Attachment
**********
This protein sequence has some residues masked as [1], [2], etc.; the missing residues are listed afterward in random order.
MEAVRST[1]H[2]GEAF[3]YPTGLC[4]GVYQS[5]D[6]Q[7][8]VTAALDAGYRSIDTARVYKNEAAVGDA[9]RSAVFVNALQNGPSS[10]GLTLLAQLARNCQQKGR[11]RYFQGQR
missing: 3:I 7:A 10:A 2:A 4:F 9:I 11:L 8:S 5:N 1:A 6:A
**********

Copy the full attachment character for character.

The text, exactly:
This protein sequence has some residues masked as [1], [2], etc.; the missing residues are listed afterward in random order.
MEAVRST[1]H[2]GEAF[3]YPTGLC[4]GVYQS[5]D[6]Q[7][8]VTAALDAGYRSIDTARVYKNEAAVGDA[9]RSAVFVNALQNGPSS[10]GLTLLAQLARNCQQKGR[11]RYFQGQR
missing: 3:I 7:A 10:A 2:A 4:F 9:I 11:L 8:S 5:N 1:A 6:A